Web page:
The report states: ‘Indeed, when a union reaches a notable level of stability through a public bond, is characterised by deep affection, responsibility with regard to offspring, and capacity to withstand tests, it may be seen as a germ to be accompanied in development towards the sacrament of marriage’.
So, while the Church will likely continue to recognise only one form of union, the faithful must appreciate those other forms of union where the qualities of stability, deep affection, strength in unity, and a responsible attitude with regard to children are present.
Marriage and Cohabitation
In considering the importance of marriage, the Synod focused on the Church becoming more deeply involved in Christian marriages, especially those in their infancy. It suggests a greater involvement of the whole Christian community with respect to marriage preparation, including pastoral accompaniment in the form of more experienced couples. It also suggests the importance of couples being ‘encouraged towards a fundamental welcome of the great gift of children’ and the importance of ‘family spirituality and prayer’.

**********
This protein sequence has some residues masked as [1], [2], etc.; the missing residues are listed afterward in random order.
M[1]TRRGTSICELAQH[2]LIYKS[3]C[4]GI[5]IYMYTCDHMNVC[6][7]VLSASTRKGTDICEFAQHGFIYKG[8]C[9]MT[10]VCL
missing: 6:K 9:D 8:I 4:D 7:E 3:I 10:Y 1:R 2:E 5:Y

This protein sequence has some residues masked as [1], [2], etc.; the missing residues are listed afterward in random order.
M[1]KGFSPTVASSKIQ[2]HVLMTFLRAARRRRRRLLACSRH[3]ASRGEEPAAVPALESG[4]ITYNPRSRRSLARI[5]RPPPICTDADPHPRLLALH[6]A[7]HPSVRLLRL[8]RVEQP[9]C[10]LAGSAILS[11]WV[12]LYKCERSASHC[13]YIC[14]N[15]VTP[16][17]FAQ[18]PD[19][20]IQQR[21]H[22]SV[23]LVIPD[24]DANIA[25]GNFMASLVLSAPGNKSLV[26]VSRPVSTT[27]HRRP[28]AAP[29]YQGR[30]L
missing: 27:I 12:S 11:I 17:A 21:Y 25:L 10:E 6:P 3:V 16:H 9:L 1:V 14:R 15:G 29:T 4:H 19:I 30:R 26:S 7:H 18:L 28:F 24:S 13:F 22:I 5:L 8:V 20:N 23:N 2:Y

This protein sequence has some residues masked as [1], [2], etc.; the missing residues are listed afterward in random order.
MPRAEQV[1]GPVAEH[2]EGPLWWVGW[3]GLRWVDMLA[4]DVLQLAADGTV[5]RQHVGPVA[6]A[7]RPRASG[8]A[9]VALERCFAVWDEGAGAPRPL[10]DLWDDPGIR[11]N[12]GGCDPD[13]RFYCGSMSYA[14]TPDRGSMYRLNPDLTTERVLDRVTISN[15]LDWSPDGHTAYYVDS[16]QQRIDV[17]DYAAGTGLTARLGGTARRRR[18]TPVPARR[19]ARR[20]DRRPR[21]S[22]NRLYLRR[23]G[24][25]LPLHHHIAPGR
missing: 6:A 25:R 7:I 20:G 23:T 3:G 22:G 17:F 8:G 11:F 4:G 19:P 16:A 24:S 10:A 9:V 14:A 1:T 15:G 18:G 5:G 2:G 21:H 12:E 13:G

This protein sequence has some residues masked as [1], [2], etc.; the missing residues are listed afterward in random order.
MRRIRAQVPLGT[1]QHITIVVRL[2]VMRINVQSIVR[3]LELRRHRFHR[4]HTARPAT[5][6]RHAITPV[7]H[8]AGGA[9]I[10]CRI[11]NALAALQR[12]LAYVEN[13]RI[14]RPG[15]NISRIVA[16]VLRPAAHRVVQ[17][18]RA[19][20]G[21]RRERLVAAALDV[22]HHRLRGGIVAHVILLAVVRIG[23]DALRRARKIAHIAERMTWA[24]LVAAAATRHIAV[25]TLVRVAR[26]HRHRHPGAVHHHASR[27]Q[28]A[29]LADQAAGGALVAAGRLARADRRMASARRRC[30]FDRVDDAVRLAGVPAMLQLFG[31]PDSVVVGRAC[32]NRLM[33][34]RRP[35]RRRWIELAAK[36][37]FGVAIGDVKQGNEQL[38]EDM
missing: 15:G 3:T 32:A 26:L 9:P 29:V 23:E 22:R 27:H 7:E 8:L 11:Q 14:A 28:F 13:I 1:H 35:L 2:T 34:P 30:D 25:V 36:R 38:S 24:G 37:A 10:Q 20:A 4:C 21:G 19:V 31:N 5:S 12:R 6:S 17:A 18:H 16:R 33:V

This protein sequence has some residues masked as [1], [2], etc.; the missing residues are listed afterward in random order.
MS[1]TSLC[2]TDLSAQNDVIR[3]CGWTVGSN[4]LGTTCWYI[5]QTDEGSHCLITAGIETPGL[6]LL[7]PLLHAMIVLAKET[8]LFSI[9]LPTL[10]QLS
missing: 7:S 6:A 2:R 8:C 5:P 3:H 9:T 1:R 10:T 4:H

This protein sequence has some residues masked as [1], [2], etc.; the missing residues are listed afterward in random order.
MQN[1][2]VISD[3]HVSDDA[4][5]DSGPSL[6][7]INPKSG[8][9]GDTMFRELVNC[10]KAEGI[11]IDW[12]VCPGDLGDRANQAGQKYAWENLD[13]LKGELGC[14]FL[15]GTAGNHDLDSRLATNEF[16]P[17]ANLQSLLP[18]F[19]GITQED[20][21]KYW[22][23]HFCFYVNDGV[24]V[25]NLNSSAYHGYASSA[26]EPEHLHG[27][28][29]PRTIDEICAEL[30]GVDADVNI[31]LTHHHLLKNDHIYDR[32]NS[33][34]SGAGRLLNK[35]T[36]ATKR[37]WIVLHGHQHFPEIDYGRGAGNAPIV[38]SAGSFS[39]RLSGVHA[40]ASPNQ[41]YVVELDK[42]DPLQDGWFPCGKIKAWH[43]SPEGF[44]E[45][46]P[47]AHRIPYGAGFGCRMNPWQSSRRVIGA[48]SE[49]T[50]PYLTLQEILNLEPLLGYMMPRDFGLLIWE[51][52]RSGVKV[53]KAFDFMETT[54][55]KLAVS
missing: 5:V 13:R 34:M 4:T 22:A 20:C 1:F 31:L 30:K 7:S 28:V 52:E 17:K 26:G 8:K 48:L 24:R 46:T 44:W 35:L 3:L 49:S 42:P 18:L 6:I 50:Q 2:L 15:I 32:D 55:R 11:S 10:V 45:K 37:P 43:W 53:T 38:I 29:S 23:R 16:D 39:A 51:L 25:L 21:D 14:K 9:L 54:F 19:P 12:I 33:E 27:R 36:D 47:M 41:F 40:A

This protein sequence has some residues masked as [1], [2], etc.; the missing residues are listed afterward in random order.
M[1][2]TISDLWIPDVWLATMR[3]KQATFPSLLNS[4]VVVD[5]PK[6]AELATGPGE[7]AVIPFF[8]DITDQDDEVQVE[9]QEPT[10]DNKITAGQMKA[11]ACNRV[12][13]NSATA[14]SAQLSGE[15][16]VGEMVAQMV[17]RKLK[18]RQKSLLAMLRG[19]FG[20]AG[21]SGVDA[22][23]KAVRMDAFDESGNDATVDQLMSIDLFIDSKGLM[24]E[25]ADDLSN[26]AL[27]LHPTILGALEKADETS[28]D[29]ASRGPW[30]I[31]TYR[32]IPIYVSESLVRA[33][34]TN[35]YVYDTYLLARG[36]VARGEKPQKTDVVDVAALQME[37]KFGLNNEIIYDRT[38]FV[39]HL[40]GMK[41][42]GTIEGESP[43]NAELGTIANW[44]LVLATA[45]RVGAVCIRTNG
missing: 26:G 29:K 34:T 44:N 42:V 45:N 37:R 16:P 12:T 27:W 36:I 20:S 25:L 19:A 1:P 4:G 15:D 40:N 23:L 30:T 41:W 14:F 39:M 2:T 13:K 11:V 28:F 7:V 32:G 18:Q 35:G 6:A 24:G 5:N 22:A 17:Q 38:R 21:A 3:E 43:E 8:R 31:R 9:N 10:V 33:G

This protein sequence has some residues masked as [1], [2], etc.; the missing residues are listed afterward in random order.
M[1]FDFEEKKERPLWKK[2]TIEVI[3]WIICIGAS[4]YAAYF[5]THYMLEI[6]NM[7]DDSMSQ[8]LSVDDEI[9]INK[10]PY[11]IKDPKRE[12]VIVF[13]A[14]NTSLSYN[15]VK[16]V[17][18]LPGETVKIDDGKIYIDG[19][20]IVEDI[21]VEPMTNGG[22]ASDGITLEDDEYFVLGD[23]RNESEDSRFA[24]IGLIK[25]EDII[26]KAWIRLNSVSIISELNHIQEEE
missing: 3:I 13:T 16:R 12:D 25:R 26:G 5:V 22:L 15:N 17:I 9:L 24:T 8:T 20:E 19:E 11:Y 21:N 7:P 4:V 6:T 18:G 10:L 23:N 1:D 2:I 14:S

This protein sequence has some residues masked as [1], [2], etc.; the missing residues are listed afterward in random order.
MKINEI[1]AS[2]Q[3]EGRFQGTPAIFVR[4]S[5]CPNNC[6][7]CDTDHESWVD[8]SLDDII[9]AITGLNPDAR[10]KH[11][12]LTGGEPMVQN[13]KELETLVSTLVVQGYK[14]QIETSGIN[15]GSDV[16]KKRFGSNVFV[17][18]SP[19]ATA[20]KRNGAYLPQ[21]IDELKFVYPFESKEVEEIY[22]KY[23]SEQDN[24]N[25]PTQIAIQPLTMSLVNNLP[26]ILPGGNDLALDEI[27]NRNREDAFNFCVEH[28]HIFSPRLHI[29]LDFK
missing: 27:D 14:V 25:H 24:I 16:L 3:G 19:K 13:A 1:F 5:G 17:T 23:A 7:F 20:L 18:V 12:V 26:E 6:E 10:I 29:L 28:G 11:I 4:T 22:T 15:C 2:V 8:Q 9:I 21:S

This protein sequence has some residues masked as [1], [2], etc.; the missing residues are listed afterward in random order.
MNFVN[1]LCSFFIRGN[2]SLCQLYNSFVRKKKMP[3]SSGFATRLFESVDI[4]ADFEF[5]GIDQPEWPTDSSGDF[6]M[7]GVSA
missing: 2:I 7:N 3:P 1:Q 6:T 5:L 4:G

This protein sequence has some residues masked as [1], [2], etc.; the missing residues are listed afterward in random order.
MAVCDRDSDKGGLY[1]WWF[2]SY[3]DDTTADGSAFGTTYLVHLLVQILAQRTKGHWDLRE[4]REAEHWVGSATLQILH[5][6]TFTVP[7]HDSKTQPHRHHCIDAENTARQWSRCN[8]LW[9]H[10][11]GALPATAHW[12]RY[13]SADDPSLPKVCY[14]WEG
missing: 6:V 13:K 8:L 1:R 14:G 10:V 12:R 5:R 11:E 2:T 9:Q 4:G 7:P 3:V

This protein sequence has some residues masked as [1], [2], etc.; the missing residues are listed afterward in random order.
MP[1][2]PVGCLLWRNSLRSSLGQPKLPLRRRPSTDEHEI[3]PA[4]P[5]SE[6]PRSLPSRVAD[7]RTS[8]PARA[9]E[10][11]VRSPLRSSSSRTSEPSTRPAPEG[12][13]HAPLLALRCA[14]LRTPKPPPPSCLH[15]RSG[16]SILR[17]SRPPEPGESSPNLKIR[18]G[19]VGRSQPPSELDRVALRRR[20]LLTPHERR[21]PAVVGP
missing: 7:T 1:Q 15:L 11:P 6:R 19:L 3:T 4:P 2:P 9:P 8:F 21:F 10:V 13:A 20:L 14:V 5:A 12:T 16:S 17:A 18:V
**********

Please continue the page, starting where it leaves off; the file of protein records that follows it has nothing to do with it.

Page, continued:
Further, the report suggests a move (where it doesn’t already exist) toward more ‘meaningful liturgies, devotional practices and the Eucharist celebrated for families’.
While cohabitation remains an issue for the Church, the report sets out a clear understanding of the difficulties faced by couples such as financial difficulties. While many couples simply reject the idea of Christian marriage, others wish for it but simply cannot afford to have it for one reason or another. The Synod suggests pastoral accompaniment for such couples must start with the positive aspect that they desire a Christian marriage.
Separation and Divorce
Another significant issue is the separated, divorced, and the divorced who have remarried. Firstly, the Synod has set out that ‘Each damaged family first of all should be listened to with respect and love, becoming companions on the journey as Christ did with the disciples on the road to Emmaus’. It suggests such accompaniment must be at a steady and reassuring pace which reflects our ‘closeness and our compassionate gaze which also heals, liberates and encourages growth in the Christian life’. It also states reassuringly that ‘What needs to be respected above all is the suffering of those who have endured separation and divorce unjustly’ and emphasises the need to avoid children becoming an ‘object’ to be fought over.